The U.S. will launch “offensive cyber operations” in response to hostile cyber acts directed at the U.S. government, economy, or military,” according to a new report by the Pentagon.
The new report remains consistent with previous iterations of Pentagon policy which have held that “computer sabotage coming from another country can constitute an act of war” and may warrant a military strike. But it focuses on offensive cyber operations as a “deterrence in cyberspace.”
Both policies raise questions. First, the U.S. is known to have used cyber-terrorism without provocation – notably the Stuxnet virus against Iranian civilian nuclear facilities – and so laying down a principle that cyber attacks may rightly warrant a military retaliation seems to leave the U.S. open for attack.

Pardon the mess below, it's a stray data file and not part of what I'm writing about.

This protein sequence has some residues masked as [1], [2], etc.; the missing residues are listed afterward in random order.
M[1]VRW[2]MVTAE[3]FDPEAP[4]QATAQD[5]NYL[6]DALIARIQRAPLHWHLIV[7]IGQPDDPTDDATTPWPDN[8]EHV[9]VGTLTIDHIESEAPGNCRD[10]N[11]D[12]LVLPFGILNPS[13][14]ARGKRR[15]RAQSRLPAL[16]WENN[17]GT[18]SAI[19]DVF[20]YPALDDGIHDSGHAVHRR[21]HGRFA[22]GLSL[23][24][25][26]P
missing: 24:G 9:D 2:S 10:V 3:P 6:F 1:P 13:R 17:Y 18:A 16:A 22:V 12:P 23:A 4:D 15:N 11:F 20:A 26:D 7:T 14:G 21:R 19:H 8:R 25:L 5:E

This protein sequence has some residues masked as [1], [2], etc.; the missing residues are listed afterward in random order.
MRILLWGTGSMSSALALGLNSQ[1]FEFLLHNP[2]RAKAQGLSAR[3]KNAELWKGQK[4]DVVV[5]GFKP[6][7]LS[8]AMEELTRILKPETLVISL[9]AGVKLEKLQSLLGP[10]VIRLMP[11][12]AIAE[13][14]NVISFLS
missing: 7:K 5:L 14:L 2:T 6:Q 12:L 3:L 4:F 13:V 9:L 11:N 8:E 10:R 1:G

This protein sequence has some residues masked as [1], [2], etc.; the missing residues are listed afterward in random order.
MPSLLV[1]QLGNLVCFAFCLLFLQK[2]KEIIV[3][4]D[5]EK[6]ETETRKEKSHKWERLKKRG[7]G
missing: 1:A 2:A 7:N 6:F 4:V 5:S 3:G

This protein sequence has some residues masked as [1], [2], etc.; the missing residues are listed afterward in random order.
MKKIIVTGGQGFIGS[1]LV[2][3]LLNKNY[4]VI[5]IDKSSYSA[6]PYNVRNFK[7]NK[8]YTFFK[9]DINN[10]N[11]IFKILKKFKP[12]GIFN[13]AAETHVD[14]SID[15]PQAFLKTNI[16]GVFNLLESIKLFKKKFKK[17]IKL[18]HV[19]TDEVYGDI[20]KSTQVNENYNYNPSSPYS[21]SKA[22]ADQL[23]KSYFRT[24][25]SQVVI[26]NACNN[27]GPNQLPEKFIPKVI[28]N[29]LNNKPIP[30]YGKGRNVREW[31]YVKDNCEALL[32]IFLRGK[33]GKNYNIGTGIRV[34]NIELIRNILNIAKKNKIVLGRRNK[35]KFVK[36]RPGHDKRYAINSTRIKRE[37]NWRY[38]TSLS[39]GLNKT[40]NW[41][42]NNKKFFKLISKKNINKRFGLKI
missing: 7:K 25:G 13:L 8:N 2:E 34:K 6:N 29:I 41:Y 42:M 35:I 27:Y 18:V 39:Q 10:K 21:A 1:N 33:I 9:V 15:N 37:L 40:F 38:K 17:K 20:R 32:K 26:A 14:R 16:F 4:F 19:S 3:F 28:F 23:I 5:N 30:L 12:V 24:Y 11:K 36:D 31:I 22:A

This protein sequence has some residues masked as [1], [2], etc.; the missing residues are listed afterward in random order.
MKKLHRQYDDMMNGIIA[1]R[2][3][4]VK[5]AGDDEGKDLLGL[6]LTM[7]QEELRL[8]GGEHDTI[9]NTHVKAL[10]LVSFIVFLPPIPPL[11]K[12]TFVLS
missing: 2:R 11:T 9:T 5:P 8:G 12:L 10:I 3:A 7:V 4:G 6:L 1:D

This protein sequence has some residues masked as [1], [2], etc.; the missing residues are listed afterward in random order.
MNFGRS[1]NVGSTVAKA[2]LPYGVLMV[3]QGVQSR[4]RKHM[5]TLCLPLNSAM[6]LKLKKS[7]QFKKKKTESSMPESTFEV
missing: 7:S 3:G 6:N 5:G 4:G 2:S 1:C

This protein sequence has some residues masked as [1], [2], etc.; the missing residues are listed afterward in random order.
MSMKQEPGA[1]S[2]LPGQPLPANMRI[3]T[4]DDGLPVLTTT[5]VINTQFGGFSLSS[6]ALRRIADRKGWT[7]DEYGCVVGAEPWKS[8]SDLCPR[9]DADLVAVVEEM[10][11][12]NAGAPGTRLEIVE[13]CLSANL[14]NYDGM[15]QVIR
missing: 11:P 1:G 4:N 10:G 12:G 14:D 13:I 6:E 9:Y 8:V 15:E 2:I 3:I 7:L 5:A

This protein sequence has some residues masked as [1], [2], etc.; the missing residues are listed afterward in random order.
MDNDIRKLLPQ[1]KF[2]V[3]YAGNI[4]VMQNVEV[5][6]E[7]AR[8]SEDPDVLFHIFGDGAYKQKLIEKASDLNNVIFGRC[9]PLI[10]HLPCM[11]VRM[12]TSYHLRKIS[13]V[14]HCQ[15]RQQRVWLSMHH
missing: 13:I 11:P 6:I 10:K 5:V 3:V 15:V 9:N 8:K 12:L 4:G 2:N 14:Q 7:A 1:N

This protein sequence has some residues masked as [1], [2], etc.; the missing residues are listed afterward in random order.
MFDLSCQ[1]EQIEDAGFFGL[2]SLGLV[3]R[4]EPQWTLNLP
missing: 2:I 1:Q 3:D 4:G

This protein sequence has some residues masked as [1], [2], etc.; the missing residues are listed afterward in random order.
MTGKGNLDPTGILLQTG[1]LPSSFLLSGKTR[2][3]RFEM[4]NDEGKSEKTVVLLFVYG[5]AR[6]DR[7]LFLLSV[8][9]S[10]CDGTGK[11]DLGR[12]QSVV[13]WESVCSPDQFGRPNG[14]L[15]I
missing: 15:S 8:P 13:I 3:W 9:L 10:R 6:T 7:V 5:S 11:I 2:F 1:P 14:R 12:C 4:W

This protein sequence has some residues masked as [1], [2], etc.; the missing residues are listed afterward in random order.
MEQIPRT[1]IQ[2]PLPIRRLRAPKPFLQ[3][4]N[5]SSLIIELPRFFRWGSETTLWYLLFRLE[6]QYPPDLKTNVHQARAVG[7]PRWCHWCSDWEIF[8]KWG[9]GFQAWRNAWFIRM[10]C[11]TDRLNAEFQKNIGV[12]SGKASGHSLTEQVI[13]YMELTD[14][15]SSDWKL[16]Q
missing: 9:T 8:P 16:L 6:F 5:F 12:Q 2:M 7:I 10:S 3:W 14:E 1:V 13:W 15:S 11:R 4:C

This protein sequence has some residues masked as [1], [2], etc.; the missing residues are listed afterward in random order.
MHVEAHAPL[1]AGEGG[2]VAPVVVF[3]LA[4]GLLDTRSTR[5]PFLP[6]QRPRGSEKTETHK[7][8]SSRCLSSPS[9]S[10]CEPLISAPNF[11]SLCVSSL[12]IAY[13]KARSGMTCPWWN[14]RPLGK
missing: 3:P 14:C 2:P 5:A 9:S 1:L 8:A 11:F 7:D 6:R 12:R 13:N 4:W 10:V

Secondly, beefing up the Pentagon’s ability to launch offensive cyber operations against other countries prompts concerns that they will be used not in response to any hostile acts, but as a preemptive offensive weapon. Iran is again a perfect example of this, but another is Libya.
The Obama administration considered using cyber warfare against Muammar Gadhafi’s regime before ultimately deciding to enforce a no-fly zone and conduct a campaign of airstrikes. But Gadhafi posed no threat to the U.S. and certainly did not direct a hostile act towards the U.S.
It’s also possible the Pentagon could covertly use their offensive cyber operations against domestic websites or networks deemed subversive by the President or political and military powers. The report was issued after a request from Congress, but to date nobody in Congress has moved to make the cyber policies transparent in a way that Congress and the people can control and be aware of.
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